14 June, 2017
Saga District Court Allows Two Genkai Reactors to Resume Operation
On June 13, Japan's Saga District Court turned down a request filed by some 230 local anti-nuclear activists for a temporary injunction blocking the restart of the Genkai-3 and -4 Nuclear Power Plants (PWRs, 1180MWe each), owned and operated by the Kyushu Electric Power Co., in Genkai Town, Saga Prefecture. The court gave the following reason for its decision: "We do not recognize that the plants are lacking in terms of safety."
The two reactor units passed safety examinations by the Nuclear Regulation Authority of Japan (NRA) in January of this year. Two months ago, then, Saga Governor Yoshiaki Yamaguchi expressed his agreement to restart both units, which are expected to resume operation in the fall.
In its recent ruling, the district court said that it recognized the rationality of the new regulatory standards for the country’s reactors, issued in the wake of the nuclear accident at Fukushima Daiichi NPPs six years ago. It subsequently said that it did find any problems in the measures established for severe accidents at either of the Genkai units, be it due to earthquake-proofing or piping deterioration.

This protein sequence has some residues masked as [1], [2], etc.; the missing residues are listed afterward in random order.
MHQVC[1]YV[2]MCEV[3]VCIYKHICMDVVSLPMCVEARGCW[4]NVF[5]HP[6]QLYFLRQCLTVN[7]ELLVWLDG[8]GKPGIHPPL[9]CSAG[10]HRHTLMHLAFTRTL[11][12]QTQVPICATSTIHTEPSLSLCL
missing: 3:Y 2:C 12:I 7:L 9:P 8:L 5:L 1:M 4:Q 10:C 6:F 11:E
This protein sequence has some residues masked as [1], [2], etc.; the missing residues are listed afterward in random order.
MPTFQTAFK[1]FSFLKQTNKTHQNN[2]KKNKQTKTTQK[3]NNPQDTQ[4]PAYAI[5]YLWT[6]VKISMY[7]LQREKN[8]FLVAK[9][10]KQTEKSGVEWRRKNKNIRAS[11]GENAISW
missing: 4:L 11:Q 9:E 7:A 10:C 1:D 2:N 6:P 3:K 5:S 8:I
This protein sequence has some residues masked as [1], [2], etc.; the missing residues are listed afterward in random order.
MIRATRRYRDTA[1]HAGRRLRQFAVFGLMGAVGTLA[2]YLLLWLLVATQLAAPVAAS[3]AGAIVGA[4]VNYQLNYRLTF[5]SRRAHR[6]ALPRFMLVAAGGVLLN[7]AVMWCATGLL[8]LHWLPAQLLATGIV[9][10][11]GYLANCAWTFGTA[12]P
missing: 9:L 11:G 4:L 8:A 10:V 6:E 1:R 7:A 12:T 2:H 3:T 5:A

Meanwhile, the anti-nuclear group that opposed the Genkai reactors’ restart claimed that standard ground motion (Ss)—a factor in seismic design—had been underestimated, further pointing to the increased risk of severe accidents owing to piping deterioration.
Citing the possibility of earthquakes similar to a series of quakes registering 7 (on a scale of 1 to 7) on the Japanese seismic intensity scale that struck nearby Kumamoto Prefecture on Kyushu Island in April of last year, the residents’ group argued that safety was not ensured.
Kyushu Electric Power disagreed, saying that standard ground motion (Ss) had been properly established, and that various safety measures were in place in the event of any piping abnormality.